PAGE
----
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The Legend of Big Bad Wolf

The Big Bad Wolf is an iconic figure from many fairy tales, such as Little Red Riding Hood and Three Little Pigs, who represents…

Big Bad Wolf

The Big Bad Wolf is an iconic figure from many fairy tales, such as Little Red Riding Hood and Three Little Pigs, who represents fear of the unknown, sexuality and nature. Although traditionally depicted as cruel and menacing, more recently this image has been changed through adaptations of these tales.

Though initially appearing to be about bad guys, the story contains an important moral. It teaches children not to trust strangers and avoid providing personal details without first consulting their parents first. Furthermore, this timeless tale has been used by educators for over 200 years as a lesson on making mistakes with potentially deadly results.

The Big Bad Wolf has been depicted across media, from film and television to comic books and animation. Walt Disney’s short cartoons made his depiction especially iconic; especially his animus towards the Three Little Pigs. Early interpretations featured Zeke Carl Buettner’s Big Bad Wolf as well as Gil Turner’s version.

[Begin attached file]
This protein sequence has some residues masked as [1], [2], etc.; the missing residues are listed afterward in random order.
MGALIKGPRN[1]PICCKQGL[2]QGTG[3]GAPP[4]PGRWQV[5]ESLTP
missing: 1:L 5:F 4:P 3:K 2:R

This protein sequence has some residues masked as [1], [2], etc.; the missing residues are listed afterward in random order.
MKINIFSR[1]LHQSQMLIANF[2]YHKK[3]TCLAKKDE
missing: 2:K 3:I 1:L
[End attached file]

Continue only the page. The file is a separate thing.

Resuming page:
Early Disney films depicted a wolf as an expert at deceiving his prey into thinking they were one of them, wearing disguises such as those of gypsies or beggars in order to fool them. Later films, such as Shrek series, changed this convention and depicted the wolf as misunderstood but friendly towards its prey.

Looney Tunes series featured its own variation of a humorous yet less violent wolf than those depicted by Disney, as seen in Red Riding Hoodwinked, Pigs in a Polka, etc. He frequently battled against Tweety and Sylvester during shorts like Red Riding Hoodwinked or Pigs in a Polka; sometimes joined by his sons who were cross-dressing club-hopping versions who seemed more carnivorous than himself.

Fables offers an interesting modern interpretation of Bigby Wolf; in this comic book series he lives with other fairy tale characters who have broken free of reality, acting as detective. Although still considered villainous, his actions tend to stem from either ignorance or prejudice rather than intentional malice.

The Big Bad Wolf has made several cameo appearances on Sesame Street, first as a prison guard at the end of episode 29th page and again as a policeman who attempts to arrest Katya for being late to work in Casa Bonkers episode. Additionally he features in DVD set The Complete Looney Tunes and Muppet Babies while wearing his likeness on Rabbit in Who Framed Roger Rabbit movie and reappearing at its end as part of celebration scene; additionally he can be found dressed as Santa Clause within short film A Very Merry Unauthorized Christmas Carol where he makes another cameo appearance dressed as Santa Claus.